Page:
A fire-free farming method practiced by early inhabitants of the Amazonian savannahs could help inform efforts to conserve and rehabilitate these important ecosystems around the world, a study has found.
The research provides greater historic context for findings presented at a conference earlier this year (26 January), which suggested that slash-and-burn — in which trees are felled, left to dry and then burned to prepare land for farming — provides better growing conditions for valuable trees such as mahogany.
This latest study, published in Proceedings of the National Academy of Sciences (9 April), found that 800 years ago, prior to European settlement of Latin America, indigenous farmers had developed a technique known as 'raised-field' farming to manage land sustainably without using fire.
The method involved constructing small agricultural 'mounds' which promoted drainage, soil aeration and moisture retention. It conserved soil nutrients and organic matter, and preserved soil structure.
The ancient technique was studied by researchers, who have created the first detailed picture of land use by documenting the very low frequencies of charcoal particles — an indicator of fire — in the savannahs of French Guyana.
"Modern indigenous groups living in savannah environments regularly burn the savannahs. From there paleoecologists extrapolated that all savannahs have been burned regularly in the past. But this was not the case," José Iriarte, researcher at the University of Exeter, United Kingdom, and leader of the study, told SciDev.Net.
"Building small mounds was the only way that they could cultivate these seasonally flooded savannahs. They were creating an elevated, dry, fertile platform," Iriarte said.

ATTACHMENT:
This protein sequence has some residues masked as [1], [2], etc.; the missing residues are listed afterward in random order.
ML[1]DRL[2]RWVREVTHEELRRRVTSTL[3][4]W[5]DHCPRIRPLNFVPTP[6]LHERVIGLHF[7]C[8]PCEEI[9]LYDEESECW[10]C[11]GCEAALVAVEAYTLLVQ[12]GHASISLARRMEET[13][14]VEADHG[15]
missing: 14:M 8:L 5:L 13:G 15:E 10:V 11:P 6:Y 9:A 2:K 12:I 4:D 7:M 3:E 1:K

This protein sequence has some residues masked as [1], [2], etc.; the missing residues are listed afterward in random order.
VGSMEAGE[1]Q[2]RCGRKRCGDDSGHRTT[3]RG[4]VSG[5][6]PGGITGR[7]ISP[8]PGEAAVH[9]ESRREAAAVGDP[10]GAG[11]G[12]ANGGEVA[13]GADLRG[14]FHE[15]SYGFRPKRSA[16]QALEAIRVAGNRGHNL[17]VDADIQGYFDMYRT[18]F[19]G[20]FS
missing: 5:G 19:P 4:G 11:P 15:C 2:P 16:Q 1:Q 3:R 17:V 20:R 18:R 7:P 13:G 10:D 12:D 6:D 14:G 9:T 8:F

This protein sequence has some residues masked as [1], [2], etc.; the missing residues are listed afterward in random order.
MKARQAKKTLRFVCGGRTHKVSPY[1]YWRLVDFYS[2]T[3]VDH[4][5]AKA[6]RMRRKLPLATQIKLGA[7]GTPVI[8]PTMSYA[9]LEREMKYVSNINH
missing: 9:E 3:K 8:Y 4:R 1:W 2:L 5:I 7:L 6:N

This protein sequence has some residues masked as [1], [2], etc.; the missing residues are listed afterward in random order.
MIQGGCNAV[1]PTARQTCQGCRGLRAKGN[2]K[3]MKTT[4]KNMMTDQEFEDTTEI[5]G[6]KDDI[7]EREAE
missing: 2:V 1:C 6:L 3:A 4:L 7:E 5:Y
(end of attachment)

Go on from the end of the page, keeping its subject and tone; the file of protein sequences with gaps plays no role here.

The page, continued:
The researchers say that the study gives a unique perspective on land-use before as well as after the first Europeans arrived, and reveals that the high fire incidence in Amazonian savannas was a post-settlement phenomenon.
Iriarte says raised-field and slash-and-burn are techniques developed to suit different environments, but commented that burning resulted in the long-term depletion of soil nutrients. "In the long run, if [land] is not left fallow for a long period [of up to 20 years, it] is impoverished," he said.
The authors say their findings suggest that raised-field agriculture could also provide better water infiltration and storage in soil and crop roots, and promote crop growth. They also say their findings may apply in flooded savannah settings elsewhere in the world.
"We think that raised-field agriculture, which would require careful management of organic matter, could be applicable in all seasonally flooded savannas," said Doyle McKey, professor at the Université de Montpellier II, in France, who also participated in the study.
PNAS doi: 10.1073/pnas.1201461109 (2012)